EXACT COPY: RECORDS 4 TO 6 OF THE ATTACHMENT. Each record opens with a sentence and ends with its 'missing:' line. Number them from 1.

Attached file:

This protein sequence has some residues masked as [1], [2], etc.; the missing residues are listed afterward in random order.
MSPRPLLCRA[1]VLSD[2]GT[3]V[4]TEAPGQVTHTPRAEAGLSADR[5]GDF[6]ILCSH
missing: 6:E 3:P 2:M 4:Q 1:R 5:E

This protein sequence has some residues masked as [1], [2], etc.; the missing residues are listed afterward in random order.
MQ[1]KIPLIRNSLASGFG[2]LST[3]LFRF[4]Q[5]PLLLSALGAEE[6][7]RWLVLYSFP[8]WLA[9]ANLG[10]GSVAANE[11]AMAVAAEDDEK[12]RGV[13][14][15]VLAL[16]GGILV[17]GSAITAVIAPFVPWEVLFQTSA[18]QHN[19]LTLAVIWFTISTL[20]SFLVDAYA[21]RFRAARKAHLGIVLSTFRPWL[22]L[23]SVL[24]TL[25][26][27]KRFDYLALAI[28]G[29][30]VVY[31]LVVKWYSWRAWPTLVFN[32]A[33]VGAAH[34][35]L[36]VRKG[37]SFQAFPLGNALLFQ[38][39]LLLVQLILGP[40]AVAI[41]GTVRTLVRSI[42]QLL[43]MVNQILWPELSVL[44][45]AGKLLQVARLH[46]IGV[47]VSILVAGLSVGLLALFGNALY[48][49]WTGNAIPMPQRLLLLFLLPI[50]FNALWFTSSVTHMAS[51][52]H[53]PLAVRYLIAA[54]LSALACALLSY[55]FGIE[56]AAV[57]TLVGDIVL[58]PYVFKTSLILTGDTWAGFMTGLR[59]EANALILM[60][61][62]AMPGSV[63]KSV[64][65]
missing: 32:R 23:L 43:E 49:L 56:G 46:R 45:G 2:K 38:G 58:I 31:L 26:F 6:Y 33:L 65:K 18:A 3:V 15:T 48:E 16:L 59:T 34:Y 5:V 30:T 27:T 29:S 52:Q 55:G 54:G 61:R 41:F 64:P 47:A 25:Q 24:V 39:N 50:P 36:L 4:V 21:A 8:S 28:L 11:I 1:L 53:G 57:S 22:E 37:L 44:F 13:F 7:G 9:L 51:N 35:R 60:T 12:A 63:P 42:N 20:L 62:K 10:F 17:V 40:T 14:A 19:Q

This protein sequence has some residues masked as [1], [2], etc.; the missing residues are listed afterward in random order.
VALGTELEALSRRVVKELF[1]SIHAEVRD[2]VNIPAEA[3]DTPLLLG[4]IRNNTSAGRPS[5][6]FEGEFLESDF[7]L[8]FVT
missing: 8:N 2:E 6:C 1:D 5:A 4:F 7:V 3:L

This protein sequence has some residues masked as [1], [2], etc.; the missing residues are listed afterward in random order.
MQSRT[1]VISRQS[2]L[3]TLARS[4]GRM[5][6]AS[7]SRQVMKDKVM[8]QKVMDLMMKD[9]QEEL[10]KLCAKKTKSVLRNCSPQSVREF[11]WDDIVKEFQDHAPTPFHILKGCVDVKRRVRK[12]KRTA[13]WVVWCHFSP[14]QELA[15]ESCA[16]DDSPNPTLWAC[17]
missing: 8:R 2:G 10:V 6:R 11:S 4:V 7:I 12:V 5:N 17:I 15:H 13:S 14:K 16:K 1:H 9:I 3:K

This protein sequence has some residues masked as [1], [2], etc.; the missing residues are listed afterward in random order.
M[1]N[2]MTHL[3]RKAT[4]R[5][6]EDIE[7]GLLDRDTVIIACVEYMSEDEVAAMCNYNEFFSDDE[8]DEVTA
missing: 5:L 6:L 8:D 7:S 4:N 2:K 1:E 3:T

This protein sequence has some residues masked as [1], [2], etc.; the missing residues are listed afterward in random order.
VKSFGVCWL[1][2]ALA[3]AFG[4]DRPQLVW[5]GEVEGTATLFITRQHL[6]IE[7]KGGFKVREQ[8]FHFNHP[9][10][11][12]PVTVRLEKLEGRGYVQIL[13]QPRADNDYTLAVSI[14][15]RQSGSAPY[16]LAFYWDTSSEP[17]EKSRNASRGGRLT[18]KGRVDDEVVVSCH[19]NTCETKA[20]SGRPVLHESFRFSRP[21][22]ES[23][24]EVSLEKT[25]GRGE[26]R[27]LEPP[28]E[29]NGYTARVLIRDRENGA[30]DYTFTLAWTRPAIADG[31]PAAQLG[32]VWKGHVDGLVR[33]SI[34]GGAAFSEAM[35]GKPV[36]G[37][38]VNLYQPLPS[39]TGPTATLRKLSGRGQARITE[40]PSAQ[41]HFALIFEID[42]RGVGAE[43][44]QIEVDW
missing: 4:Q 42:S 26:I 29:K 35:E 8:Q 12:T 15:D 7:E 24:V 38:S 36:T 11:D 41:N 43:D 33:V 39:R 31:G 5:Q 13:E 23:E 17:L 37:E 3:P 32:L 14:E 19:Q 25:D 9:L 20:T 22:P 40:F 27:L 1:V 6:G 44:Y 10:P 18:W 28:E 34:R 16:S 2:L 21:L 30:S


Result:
This protein sequence has some residues masked as [1], [2], etc.; the missing residues are listed afterward in random order.
MQSRT[1]VISRQS[2]L[3]TLARS[4]GRM[5][6]AS[7]SRQVMKDKVM[8]QKVMDLMMKD[9]QEEL[10]KLCAKKTKSVLRNCSPQSVREF[11]WDDIVKEFQDHAPTPFHILKGCVDVKRRVRK[12]KRTA[13]WVVWCHFSP[14]QELA[15]ESCA[16]DDSPNPTLWAC[17]
missing: 8:R 2:G 10:V 6:R 11:S 4:V 7:I 12:V 5:N 17:I 15:H 13:S 14:K 16:K 1:H 9:I 3:K

This protein sequence has some residues masked as [1], [2], etc.; the missing residues are listed afterward in random order.
M[1]N[2]MTHL[3]RKAT[4]R[5][6]EDIE[7]GLLDRDTVIIACVEYMSEDEVAAMCNYNEFFSDDE[8]DEVTA
missing: 5:L 6:L 8:D 7:S 4:N 2:K 1:E 3:T

This protein sequence has some residues masked as [1], [2], etc.; the missing residues are listed afterward in random order.
VKSFGVCWL[1][2]ALA[3]AFG[4]DRPQLVW[5]GEVEGTATLFITRQHL[6]IE[7]KGGFKVREQ[8]FHFNHP[9][10][11][12]PVTVRLEKLEGRGYVQIL[13]QPRADNDYTLAVSI[14][15]RQSGSAPY[16]LAFYWDTSSEP[17]EKSRNASRGGRLT[18]KGRVDDEVVVSCH[19]NTCETKA[20]SGRPVLHESFRFSRP[21][22]ES[23][24]EVSLEKT[25]GRGE[26]R[27]LEPP[28]E[29]NGYTARVLIRDRENGA[30]DYTFTLAWTRPAIADG[31]PAAQLG[32]VWKGHVDGLVR[33]SI[34]GGAAFSEAM[35]GKPV[36]G[37][38]VNLYQPLPS[39]TGPTATLRKLSGRGQARITE[40]PSAQ[41]HFALIFEID[42]RGVGAE[43][44]QIEVDW
missing: 4:Q 42:S 26:I 29:K 35:E 8:Q 12:T 15:D 7:E 24:V 38:S 36:T 11:D 41:N 43:D 33:V 39:R 31:G 5:Q 13:E 23:E 17:L 37:E 3:P 32:L 14:E 19:Q 25:D 9:L 20:T 22:P 40:F 27:L 1:V 6:G 44:Y 10:P 18:W 28:E 34:R 16:S 2:L 21:L 30:S